This book is not intended to be an advanced course for economic development practitioners. It is designed primarily for the layperson that runs for a city council seat because they care about their community and want to see its economy and quality of life improve.
Did you read...
More interesting reading about COVID, entrepreneurship, retail, recovery, and other economic development topics is available from the BusinessFlare® Academy and Washington Economics Group.
What does this mean for Cities?

In addition to the lost jobs and closed businesses in your city, the pandemic has a significant impact on local government revenues, especially the 1/2 penny for transportation, gas taxes, tourist taxes, revenue sharing, licenses and permits and fees for service. There may be other sources that cities may be able to tap into, but competition will be even fiercer than before. A solid economic case will be more important than ever when pursuing project funding from the county, state, and federal government.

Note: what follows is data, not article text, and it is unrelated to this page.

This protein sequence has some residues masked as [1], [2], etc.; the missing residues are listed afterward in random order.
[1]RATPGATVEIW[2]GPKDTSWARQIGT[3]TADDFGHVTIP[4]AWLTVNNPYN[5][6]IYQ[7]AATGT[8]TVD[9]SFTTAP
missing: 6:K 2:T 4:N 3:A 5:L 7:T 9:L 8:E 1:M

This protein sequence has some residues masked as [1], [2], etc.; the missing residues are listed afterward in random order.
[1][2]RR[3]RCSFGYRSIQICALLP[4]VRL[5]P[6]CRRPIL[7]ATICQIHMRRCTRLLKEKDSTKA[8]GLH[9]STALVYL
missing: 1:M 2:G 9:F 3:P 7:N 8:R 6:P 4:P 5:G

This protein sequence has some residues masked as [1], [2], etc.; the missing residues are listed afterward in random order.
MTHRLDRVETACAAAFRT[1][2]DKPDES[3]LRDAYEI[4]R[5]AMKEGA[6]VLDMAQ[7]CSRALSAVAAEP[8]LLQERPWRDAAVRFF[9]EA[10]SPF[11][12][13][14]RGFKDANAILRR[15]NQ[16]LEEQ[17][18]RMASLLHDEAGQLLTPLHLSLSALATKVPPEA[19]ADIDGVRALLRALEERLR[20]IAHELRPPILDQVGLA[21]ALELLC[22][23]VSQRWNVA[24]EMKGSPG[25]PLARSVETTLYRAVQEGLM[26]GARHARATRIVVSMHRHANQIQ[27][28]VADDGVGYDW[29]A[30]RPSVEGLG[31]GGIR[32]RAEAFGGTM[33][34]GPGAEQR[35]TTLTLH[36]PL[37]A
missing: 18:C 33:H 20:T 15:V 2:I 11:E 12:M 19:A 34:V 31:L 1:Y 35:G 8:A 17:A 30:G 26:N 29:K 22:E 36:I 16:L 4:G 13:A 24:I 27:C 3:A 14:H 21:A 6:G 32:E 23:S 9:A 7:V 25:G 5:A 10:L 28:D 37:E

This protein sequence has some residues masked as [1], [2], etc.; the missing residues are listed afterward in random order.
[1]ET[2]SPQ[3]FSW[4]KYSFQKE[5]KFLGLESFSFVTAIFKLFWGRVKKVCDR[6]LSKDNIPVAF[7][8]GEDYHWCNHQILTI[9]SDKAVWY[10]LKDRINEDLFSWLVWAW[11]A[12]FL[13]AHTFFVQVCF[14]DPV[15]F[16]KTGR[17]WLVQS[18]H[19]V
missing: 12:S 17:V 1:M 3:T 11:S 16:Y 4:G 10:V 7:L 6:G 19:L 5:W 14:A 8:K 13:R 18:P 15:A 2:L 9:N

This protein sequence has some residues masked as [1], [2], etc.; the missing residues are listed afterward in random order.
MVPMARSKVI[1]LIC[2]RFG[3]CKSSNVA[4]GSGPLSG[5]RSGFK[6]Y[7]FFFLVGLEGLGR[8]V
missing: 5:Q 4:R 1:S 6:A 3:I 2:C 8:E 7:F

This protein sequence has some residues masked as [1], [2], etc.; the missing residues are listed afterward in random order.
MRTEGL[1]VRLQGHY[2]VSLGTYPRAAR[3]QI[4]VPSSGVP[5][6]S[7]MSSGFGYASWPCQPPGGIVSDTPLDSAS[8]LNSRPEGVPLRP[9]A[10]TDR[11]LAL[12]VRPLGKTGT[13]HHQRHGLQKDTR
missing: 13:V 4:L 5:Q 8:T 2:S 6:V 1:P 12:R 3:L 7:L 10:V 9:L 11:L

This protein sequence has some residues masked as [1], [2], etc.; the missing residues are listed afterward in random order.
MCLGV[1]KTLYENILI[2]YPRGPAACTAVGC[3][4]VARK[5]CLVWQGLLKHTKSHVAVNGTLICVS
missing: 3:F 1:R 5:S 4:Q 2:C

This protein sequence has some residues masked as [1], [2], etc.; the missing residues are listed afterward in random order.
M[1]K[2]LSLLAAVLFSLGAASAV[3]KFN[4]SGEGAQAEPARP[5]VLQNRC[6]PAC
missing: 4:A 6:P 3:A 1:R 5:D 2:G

We offer three levels of COVID-19 related information and analysis assistance to local governments:

  1. Data - we can provide updated local economic data as it becomes available.
  2. Analysis - we can conduct an analysis of micro and macro economic data and what it means for an individual local government.
  3. Forecasts - we can provide local governments with economic forecast scenarios.

For more information contact us at